Qatar will kick off the 2022 World Cup at the Al Bayt Stadium in Al Khor, organisers announced, as they revealed the schedule for the finals.
In a joint statement, FIFA and Qatar’s Supreme Committee organisational body said that the gas-rich Gulf nation will start the World Cup at the 60,000-capacity ground on November 21.
Four matches will be played each day during the group stage of the 2022 Qatar World Cup, with kick-offs for the first two rounds of matches planned for 10am, 1pm and 4pm and 7pm Irish time.
The group games will be played over a 12-day period, with matches not being assigned to particular venues until after the finals draw in March 2022 in order to choose optimal kick-off times to suit television audiences in different countries, as well as supporters out in Qatar.
With the stadiums all within a 40-mile radius of each other, it will enable supporters and media to realistically attend two games on the same day.
For all but three games there will be a three-day rest period in between. There will also be no need for teams, supporters or media to spend time flying or taking long rail or road journeys between matches.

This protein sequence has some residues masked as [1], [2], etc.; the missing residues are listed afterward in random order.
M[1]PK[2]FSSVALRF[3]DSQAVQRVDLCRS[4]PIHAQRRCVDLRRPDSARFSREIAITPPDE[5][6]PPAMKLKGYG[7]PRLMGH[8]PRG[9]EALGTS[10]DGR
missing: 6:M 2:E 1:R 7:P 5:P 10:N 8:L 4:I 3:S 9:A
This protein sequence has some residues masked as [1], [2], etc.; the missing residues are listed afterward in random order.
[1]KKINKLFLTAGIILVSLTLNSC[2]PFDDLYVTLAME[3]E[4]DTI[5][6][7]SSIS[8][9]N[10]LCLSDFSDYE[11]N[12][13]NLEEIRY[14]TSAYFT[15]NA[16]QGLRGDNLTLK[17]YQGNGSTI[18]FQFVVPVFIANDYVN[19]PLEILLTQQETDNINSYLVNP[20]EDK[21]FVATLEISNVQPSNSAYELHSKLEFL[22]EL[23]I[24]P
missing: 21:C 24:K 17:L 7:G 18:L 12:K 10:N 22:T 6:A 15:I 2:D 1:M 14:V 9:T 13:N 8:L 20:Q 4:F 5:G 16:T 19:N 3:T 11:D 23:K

Kick-off times in the final round of group games and knockout round matches will be at 3pm and 7pm Irish time.
The tournament’s opening match will be played at the Al Bayt stadium in Al Khor on Monday, 21 November in a match which will feature the host country.
The final will be held at the 80,000-seat Lusail Stadium in Doha nearly a month later on December 18.
A start date has not yet been fixed for the European section of World Cup qualification. The announcement comes two years to the day since the 2018 World Cup final.
Qualification for the World Cup has begun in Asia and Africa but is yet to start in Europe, the Americas and Oceania. Organisers said on Wednesday that the draw for the finals would be made “after the March 2022 international match calendar qualifying window”.
Both the Al Bayt and Lusail stadiums are still under construction, although the Al Bayt ground — which takes its shape from the traditional tents used by nomadic peoples in the Gulf region — is nearing completion, according to World Cup organisers.
Recently, rights group Amnesty International claimed that around a hundred migrant workers at the Al-Bayt stadium, which is 50 kilometres north of Doha, have yet to receive outstanding wages in full after not being paid for up to seven months.
Earlier this month several sources told AFP that World Cup organisers will lay off an undisclosed number of staff as Qatar cuts costs amid the coronavirus economic downturn.
Qatar has one of the world’s highest per capita infection rates.